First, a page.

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Charles Sheeler from Doylestown to Detroit features thirty-eight outstanding gelatin silver photographs and “Manhatta”, the groundbreaking 10-minute silent film Sheeler made with Paul Strand in 1920. A companion exhibit to the MFA, Boston’s Alfred Stieglitz show, together they commemorate the establishment of the museum’s newly independent Department of Photography. Whereas the 1924 donation of Stieglitz prints made the MFA one of the first museums in the US to collect photography as fine art, the Sheeler exhibit celebrates its 2012 acquisition of the Lane Collection, an unparalleled representation of 20th century American art that includes Sheeler’s entire photographic estate of over 2,500 works. Karen Haas, Lane Collection Curator of Photographs, highlights three significant series from Sheeler’s photographic career that established him as a key figure in American Modernism, on view until November 5th, 2017.
Charles Sheeler (1883 – 1965) started his professional career as a painter, studying under renowned American Impressionist William Merritt Chase in Philadelphia at the turn of the 20th century. Like Stieglitz, a visit to Europe early in his career introduced Sheeler to the avant-garde works of Cézanne, Matisse, Picasso and Braque. Unfortunately, their influence on his painting style didn’t translate into stateside success for Sheeler and he pursued commercial photography as “nice, clean work” that would help him earn a living.
In a surprise twist, Sheeler’s experiments with the camera began to define his entire artistic practice. Three of Sheeler’s career-defining photographic series are on view: Doylestown, Pennsylvania (1915 – 1917), New York City (1920) and the Ford Motor Company plant near Detroit (1927). In capturing the modern geometry of typical American architectural forms – the barn, the factory, the skyscraper – Sheeler asserted that “Cubism exists in nature and photography can prove it.” To Sheeler, photography became such a precise and pleasing artistic expression that eventually nearly all of his paintings and drawings could trace their source to one of his photographs.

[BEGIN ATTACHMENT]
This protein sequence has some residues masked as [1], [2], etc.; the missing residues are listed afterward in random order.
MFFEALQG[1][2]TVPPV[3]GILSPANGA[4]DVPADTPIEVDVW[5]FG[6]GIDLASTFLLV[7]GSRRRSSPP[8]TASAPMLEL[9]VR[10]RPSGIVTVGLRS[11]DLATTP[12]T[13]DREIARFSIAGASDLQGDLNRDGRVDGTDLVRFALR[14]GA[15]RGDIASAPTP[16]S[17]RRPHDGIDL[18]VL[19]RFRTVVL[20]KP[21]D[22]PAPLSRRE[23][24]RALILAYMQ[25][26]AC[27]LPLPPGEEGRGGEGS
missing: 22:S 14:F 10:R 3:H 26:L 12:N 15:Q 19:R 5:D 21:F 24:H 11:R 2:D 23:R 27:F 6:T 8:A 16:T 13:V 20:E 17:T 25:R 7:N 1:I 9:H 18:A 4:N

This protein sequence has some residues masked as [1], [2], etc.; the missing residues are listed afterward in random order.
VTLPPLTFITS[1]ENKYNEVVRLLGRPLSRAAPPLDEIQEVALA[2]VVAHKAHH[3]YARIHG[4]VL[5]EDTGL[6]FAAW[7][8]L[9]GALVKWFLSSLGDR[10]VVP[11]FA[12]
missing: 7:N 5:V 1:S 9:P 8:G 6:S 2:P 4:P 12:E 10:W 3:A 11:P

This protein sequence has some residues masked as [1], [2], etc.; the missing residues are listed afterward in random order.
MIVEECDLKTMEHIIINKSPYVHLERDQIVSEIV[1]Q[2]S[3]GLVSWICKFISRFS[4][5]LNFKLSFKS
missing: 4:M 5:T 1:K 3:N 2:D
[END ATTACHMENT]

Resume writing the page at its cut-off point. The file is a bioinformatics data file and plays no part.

Sheeler’s embrace of modernism originated in perhaps its most radical form, with his highly experimental photographs taken in the unlikeliest of settings: Doylestown, Pennsylvania, the rural, bucolic heart of Bucks County. From the overtly textural study of sharply focused horizontal and vertical lines in “Side of White Barn, 1915” (feature image) to his shadowy, steep farmhouse staircase with purposefully confounding perspectives in “Doylestown House – Stairs from Below, 1916-17”, Sheeler enthralls with his extreme abstractions.
Next we see Sheeler scale photographic heights in New York City, where he is mentored by Alfred Stieglitz and collaborates on the short film “Manhatta” with his contemporary Paul Strand. In production for almost a year, their ten-minute pioneering paean to the modern city traces a day in the life of lower Manhattan, beginning with the docking of a commuter-filled Staten Island Ferry and ending with the sun setting over the Hudson River. An MFA-commissioned digital re-mastering of “Manhatta” is mesmerizing: steep camera angles and deliberately absent horizon lines render skyscrapers as dizzying geometric abstractions. Quote-lines from Walt Whitman’s epic poem “Leaves of Grass” inspire the film’s title and clinch its reputation as the first avant-garde film produced in America. A group of stills unique to the Lane Collection is arranged in the order that they appear in the film on the wall next to the continuously running loop.
In 1927, Ford Motors commissioned Sheeler to photograph its factory outside Detroit to commemorate the rollout of their Model A car, a job that could hardly be more perfect for the devotee to functionally designed objects of all kinds. Nonetheless, Sheeler found the enormous jobsite challenging, ultimately spending about six weeks creating roughly forty views that focused mainly on “details of the plants and portraits of machinery” rather than actual cars or the thousands of employees on Ford’s famous assembly lines. It turned out to be an ingenious approach, one that draws visual analogies between America’s thriving factories and its cathedrals and altars, Sheeler’s ultra modern assertion that industrial centers were “our substitutes for religious expression.”
For more information about this exhibit, go to: http://www.mfa.org/exhibitions/charles-sheeler-from-doylestown-to-detroit
To read my review of the MFA, Boston’s companion exhibit, Alfred Stieglitz and Modern America, go to: http://www.mfa.org/exhibitions/alfred-stieglitz-and-modern-america